Evaluation of the use of bay leaf extracts showed that both the leaves and fruits were potent against breast cancer cell models. The study notes bay leaf as a potential natural agent for breast cancer therapy by comparing cells that were induced with the extracts and those that were not. Cell death occurred in those that were induced, making bay leaf a possible natural cancer treatment option. (4)
Further research published in Nutrition and Cancer suggests that it may help fight colorectal cancer. In vitro studies were conducted using extracts of the bay leaf against colon cancer cell growth. By using a process of incorporating ingredients, such as bay leaf into food, results exhibited the potential for colon cancer-regulating properties, showing relevance to protection against colorectal cancer during early stages of detection. (5)
4. Could Be Useful for Diabetics
It’s possible that bay leaf can help lower blood sugar levels. Research suggests that by taking ground bay leaf two times per day, blood sugar levels and cholesterol levels (LDL) dropped in participants in the study. It’s important to note that this study included the regular medication that the subjects were using for diabetes. However, the benefits were positive, also showing that it increases the good cholesterol (HDL). (6)
Further research by the Journal of Clinical Biochemistry and Nutrition reveals that bay leaves may improve insulin function. The study was conducted to determine if bay leaves may help prevent and eliminate type 2 diabetes. Forty people were given varied amounts of bay leaf, in the form of a capsule, per day over a period of 30 days. All amounts reduced serum glucose and total cholesterol, but there were no significant changes in the placebo group.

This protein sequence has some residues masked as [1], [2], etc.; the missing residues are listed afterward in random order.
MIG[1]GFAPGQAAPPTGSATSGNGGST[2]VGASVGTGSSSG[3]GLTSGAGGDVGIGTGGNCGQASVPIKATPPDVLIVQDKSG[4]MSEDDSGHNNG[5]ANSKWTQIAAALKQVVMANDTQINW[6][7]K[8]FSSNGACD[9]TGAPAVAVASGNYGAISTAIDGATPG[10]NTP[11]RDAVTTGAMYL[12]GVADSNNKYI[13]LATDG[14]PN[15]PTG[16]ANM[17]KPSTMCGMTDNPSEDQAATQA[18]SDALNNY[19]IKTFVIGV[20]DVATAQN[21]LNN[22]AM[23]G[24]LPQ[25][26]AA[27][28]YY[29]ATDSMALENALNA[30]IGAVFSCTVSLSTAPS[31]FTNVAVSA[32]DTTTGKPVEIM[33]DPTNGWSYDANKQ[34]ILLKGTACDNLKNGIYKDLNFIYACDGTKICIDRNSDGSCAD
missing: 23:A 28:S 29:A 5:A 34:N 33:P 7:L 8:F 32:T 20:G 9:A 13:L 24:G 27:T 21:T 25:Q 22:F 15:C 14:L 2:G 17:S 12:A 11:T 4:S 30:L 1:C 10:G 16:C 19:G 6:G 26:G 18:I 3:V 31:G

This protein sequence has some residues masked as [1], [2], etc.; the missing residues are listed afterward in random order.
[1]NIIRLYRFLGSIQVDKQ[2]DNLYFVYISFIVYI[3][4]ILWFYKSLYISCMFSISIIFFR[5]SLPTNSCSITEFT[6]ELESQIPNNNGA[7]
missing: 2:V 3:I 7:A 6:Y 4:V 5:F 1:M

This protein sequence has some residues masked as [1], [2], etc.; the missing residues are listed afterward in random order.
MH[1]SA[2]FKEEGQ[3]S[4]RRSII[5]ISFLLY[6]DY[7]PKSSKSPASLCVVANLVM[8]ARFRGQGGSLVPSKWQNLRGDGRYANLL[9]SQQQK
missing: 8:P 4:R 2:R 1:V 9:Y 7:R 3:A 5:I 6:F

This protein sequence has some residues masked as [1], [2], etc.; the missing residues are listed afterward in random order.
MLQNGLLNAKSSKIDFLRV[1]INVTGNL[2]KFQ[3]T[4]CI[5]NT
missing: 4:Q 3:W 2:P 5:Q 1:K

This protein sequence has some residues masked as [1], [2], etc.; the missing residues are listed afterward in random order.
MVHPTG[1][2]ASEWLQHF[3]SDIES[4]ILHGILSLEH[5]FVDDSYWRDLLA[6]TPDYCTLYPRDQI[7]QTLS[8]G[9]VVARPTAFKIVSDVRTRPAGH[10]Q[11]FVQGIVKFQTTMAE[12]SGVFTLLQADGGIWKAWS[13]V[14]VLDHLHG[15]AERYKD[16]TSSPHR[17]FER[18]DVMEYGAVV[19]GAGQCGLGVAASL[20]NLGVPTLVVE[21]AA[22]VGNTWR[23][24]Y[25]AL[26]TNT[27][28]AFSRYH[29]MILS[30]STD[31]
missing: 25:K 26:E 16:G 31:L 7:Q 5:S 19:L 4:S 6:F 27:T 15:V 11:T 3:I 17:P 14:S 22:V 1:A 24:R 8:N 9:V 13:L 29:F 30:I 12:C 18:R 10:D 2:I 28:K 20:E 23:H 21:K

The overall outcome shows that regular consumption of bay leaves may help decrease risk factors for diabetes and and even cardiovascular diseases. (7)
5. Aids Digestion
Bay leaves may have an impact on the gastrointestinal system by promoting urination, which helps release toxins in the body. Within bay leaves are certain organic compounds containing enzymes that may help eliminate an upset tummy and soothe irritable bowel syndrome, reducing bloating and gas.
In some cases, it has been known to decrease symptoms of celiac disease as well. Overall, the bay leaf may provide much relief by enhancing the digestion process and, therefore, increasing nutrient absorption. (8)
When purchasing, look for dried bay leaves that are blemish-free, making sure there are no cracks or tears. If you’re looking to purchase fresh bay leaves, seek out those that are bright green and waxy-looking, while allowing a bend and twist without tearing.
You can cook using the bay leaf whole, but make sure to remove whole bay leaves from your dish before serving to prevent choking. While the Turkish bay laurel is most popular, if you go for the California bay leaves, use about half the amount that a recipe calls for since it’s usually stronger in flavor. Store bay leaves by sealing them well, such as in a mason jar with an airtight lid. If stored properly, the dried leaves can last up to two years.
Bay leaf can add that special touch to most any dish. Try this spice blend on your favorite wild-caught fish or organic chicken:
Cacao Bay Leaf Chicken Rub
Makes about 3–4 servings; double or triple for more to store.
- 2 teaspoons ground bay leaf
- 1 teaspoon olive oil